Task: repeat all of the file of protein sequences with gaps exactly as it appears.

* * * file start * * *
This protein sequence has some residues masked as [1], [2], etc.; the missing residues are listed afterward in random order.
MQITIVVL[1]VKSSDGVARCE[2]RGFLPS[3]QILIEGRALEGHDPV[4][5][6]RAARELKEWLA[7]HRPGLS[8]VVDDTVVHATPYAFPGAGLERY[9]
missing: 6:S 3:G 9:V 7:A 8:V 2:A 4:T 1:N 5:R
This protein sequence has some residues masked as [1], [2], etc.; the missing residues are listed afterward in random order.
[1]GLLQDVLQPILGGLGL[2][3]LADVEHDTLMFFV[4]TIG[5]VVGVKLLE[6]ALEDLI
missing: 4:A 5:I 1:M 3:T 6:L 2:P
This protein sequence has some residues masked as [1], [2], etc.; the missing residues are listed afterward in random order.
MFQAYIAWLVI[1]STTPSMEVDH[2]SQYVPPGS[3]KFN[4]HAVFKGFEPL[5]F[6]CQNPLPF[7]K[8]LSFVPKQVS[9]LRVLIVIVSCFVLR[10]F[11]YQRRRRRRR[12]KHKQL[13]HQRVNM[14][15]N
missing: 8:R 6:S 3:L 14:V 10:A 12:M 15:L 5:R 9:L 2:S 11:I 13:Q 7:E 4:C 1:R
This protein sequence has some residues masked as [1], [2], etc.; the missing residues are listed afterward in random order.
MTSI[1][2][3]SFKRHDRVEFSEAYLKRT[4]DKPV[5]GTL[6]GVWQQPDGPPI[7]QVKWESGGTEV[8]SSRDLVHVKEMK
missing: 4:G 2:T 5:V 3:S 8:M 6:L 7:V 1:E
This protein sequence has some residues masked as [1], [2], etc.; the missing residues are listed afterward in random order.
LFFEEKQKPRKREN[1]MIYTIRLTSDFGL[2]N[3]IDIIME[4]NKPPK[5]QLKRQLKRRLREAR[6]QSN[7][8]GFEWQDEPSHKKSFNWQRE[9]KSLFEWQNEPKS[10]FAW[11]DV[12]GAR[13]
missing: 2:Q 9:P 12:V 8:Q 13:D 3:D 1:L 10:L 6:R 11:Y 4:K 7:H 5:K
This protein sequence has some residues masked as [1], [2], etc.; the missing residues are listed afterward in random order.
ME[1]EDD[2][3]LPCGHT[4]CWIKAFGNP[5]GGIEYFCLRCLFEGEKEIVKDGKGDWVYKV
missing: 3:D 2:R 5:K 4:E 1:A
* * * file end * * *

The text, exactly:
This protein sequence has some residues masked as [1], [2], etc.; the missing residues are listed afterward in random order.
MQITIVVL[1]VKSSDGVARCE[2]RGFLPS[3]QILIEGRALEGHDPV[4][5][6]RAARELKEWLA[7]HRPGLS[8]VVDDTVVHATPYAFPGAGLERY[9]
missing: 6:S 3:G 9:V 7:A 8:V 2:A 4:T 1:N 5:R
This protein sequence has some residues masked as [1], [2], etc.; the missing residues are listed afterward in random order.
[1]GLLQDVLQPILGGLGL[2][3]LADVEHDTLMFFV[4]TIG[5]VVGVKLLE[6]ALEDLI
missing: 4:A 5:I 1:M 3:T 6:L 2:P
This protein sequence has some residues masked as [1], [2], etc.; the missing residues are listed afterward in random order.
MFQAYIAWLVI[1]STTPSMEVDH[2]SQYVPPGS[3]KFN[4]HAVFKGFEPL[5]F[6]CQNPLPF[7]K[8]LSFVPKQVS[9]LRVLIVIVSCFVLR[10]F[11]YQRRRRRRR[12]KHKQL[13]HQRVNM[14][15]N
missing: 8:R 6:S 3:L 14:V 10:A 12:M 15:L 5:R 9:L 2:S 11:I 13:Q 7:E 4:C 1:R
This protein sequence has some residues masked as [1], [2], etc.; the missing residues are listed afterward in random order.
MTSI[1][2][3]SFKRHDRVEFSEAYLKRT[4]DKPV[5]GTL[6]GVWQQPDGPPI[7]QVKWESGGTEV[8]SSRDLVHVKEMK
missing: 4:G 2:T 5:V 3:S 8:M 6:L 7:V 1:E
This protein sequence has some residues masked as [1], [2], etc.; the missing residues are listed afterward in random order.
LFFEEKQKPRKREN[1]MIYTIRLTSDFGL[2]N[3]IDIIME[4]NKPPK[5]QLKRQLKRRLREAR[6]QSN[7][8]GFEWQDEPSHKKSFNWQRE[9]KSLFEWQNEPKS[10]FAW[11]DV[12]GAR[13]
missing: 2:Q 9:P 12:V 8:Q 13:D 3:D 1:L 10:L 6:R 11:Y 4:K 7:H 5:K
This protein sequence has some residues masked as [1], [2], etc.; the missing residues are listed afterward in random order.
ME[1]EDD[2][3]LPCGHT[4]CWIKAFGNP[5]GGIEYFCLRCLFEGEKEIVKDGKGDWVYKV
missing: 3:D 2:R 5:K 4:E 1:A